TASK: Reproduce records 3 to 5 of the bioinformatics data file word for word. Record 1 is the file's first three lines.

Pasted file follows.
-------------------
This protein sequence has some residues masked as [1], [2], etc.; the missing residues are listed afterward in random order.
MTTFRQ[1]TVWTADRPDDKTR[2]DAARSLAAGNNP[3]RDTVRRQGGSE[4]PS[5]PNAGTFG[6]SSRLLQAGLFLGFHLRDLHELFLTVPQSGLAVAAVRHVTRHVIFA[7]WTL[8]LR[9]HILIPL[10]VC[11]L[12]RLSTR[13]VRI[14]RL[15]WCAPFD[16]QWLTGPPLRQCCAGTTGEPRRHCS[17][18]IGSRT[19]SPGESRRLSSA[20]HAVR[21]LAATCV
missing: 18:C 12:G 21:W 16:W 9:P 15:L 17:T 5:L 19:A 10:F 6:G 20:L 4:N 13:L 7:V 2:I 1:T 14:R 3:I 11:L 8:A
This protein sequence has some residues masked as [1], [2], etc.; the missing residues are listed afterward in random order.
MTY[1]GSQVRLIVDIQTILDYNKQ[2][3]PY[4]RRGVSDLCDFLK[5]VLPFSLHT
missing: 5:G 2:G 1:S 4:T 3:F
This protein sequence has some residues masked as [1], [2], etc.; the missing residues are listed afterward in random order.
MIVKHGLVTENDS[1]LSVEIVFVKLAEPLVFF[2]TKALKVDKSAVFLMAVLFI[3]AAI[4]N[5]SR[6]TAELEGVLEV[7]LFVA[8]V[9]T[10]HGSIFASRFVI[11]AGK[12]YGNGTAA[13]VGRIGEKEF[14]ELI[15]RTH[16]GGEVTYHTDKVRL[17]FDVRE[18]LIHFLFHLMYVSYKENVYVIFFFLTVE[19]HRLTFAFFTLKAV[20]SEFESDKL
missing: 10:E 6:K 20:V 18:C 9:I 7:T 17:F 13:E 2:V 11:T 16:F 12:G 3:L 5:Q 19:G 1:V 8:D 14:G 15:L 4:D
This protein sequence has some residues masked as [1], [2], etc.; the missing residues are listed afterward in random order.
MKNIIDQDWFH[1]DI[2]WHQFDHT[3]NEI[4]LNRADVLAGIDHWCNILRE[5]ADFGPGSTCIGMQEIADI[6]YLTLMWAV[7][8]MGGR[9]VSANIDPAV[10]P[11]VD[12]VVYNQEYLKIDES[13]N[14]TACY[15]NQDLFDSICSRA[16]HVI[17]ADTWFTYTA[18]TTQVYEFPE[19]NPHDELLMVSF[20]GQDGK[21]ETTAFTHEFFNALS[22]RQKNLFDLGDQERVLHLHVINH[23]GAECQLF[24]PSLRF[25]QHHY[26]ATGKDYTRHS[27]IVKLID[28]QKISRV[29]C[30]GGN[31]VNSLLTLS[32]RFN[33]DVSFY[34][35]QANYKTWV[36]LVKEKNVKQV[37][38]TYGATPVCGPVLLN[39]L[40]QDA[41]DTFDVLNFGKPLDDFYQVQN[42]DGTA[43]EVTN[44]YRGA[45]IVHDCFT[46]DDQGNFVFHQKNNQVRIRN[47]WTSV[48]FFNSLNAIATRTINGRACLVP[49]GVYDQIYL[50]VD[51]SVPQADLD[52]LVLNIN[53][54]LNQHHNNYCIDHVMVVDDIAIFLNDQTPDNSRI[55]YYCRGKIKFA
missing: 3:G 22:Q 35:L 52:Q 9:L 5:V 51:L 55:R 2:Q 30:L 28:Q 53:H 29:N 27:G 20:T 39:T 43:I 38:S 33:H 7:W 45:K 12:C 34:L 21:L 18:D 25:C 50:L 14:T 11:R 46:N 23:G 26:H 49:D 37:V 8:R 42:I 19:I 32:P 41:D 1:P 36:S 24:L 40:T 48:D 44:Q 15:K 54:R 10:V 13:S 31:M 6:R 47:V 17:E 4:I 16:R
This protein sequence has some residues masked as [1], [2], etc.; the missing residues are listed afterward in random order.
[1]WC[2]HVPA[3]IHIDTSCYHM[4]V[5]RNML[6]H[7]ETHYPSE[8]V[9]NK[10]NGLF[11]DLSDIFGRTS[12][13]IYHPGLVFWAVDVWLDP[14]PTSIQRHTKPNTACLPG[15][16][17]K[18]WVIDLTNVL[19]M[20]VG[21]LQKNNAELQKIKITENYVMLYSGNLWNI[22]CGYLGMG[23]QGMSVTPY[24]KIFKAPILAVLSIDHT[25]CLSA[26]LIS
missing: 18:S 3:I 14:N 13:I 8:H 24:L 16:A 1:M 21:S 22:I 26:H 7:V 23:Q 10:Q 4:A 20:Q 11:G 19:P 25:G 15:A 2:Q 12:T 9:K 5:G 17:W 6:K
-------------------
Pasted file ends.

This protein sequence has some residues masked as [1], [2], etc.; the missing residues are listed afterward in random order.
MIVKHGLVTENDS[1]LSVEIVFVKLAEPLVFF[2]TKALKVDKSAVFLMAVLFI[3]AAI[4]N[5]SR[6]TAELEGVLEV[7]LFVA[8]V[9]T[10]HGSIFASRFVI[11]AGK[12]YGNGTAA[13]VGRIGEKEF[14]ELI[15]RTH[16]GGEVTYHTDKVRL[17]FDVRE[18]LIHFLFHLMYVSYKENVYVIFFFLTVE[19]HRLTFAFFTLKAV[20]SEFESDKL
missing: 10:E 6:K 20:V 18:C 9:I 7:T 17:F 13:E 2:V 11:T 16:F 12:G 3:L 5:Q 19:G 1:V 8:D 14:G 15:L 4:D
This protein sequence has some residues masked as [1], [2], etc.; the missing residues are listed afterward in random order.
MKNIIDQDWFH[1]DI[2]WHQFDHT[3]NEI[4]LNRADVLAGIDHWCNILRE[5]ADFGPGSTCIGMQEIADI[6]YLTLMWAV[7][8]MGGR[9]VSANIDPAV[10]P[11]VD[12]VVYNQEYLKIDES[13]N[14]TACY[15]NQDLFDSICSRA[16]HVI[17]ADTWFTYTA[18]TTQVYEFPE[19]NPHDELLMVSF[20]GQDGK[21]ETTAFTHEFFNALS[22]RQKNLFDLGDQERVLHLHVINH[23]GAECQLF[24]PSLRF[25]QHHY[26]ATGKDYTRHS[27]IVKLID[28]QKISRV[29]C[30]GGN[31]VNSLLTLS[32]RFN[33]DVSFY[34][35]QANYKTWV[36]LVKEKNVKQV[37][38]TYGATPVCGPVLLN[39]L[40]QDA[41]DTFDVLNFGKPLDDFYQVQN[42]DGTA[43]EVTN[44]YRGA[45]IVHDCFT[46]DDQGNFVFHQKNNQVRIRN[47]WTSV[48]FFNSLNAIATRTINGRACLVP[49]GVYDQIYL[50]VD[51]SVPQADLD[52]LVLNIN[53][54]LNQHHNNYCIDHVMVVDDIAIFLNDQTPDNSRI[55]YYCRGKIKFA
missing: 3:G 22:Q 35:L 52:Q 9:L 5:V 51:L 55:R 2:Q 30:L 28:Q 53:H 29:N 27:G 20:T 39:T 43:I 38:S 33:H 7:W 45:K 12:C 34:L 21:L 18:D 25:C 50:L 14:T 11:R 46:N 23:G 26:H 49:D 37:V 8:R 42:I 19:I 32:P 41:D 1:P 36:S 24:L 40:T 48:D 44:Q 15:K 54:R 10:V 13:S 31:M 6:R 47:V 17:E 4:I 16:R
This protein sequence has some residues masked as [1], [2], etc.; the missing residues are listed afterward in random order.
[1]WC[2]HVPA[3]IHIDTSCYHM[4]V[5]RNML[6]H[7]ETHYPSE[8]V[9]NK[10]NGLF[11]DLSDIFGRTS[12][13]IYHPGLVFWAVDVWLDP[14]PTSIQRHTKPNTACLPG[15][16][17]K[18]WVIDLTNVL[19]M[20]VG[21]LQKNNAELQKIKITENYVMLYSGNLWNI[22]CGYLGMG[23]QGMSVTPY[24]KIFKAPILAVLSIDHT[25]CLSA[26]LIS
missing: 18:S 3:I 14:N 13:I 8:H 24:L 16:A 1:M 21:S 22:I 26:H 7:V 23:Q 10:Q 4:A 20:Q 11:G 19:P 25:G 15:A 2:Q 12:T 9:K 5:G 17:W 6:K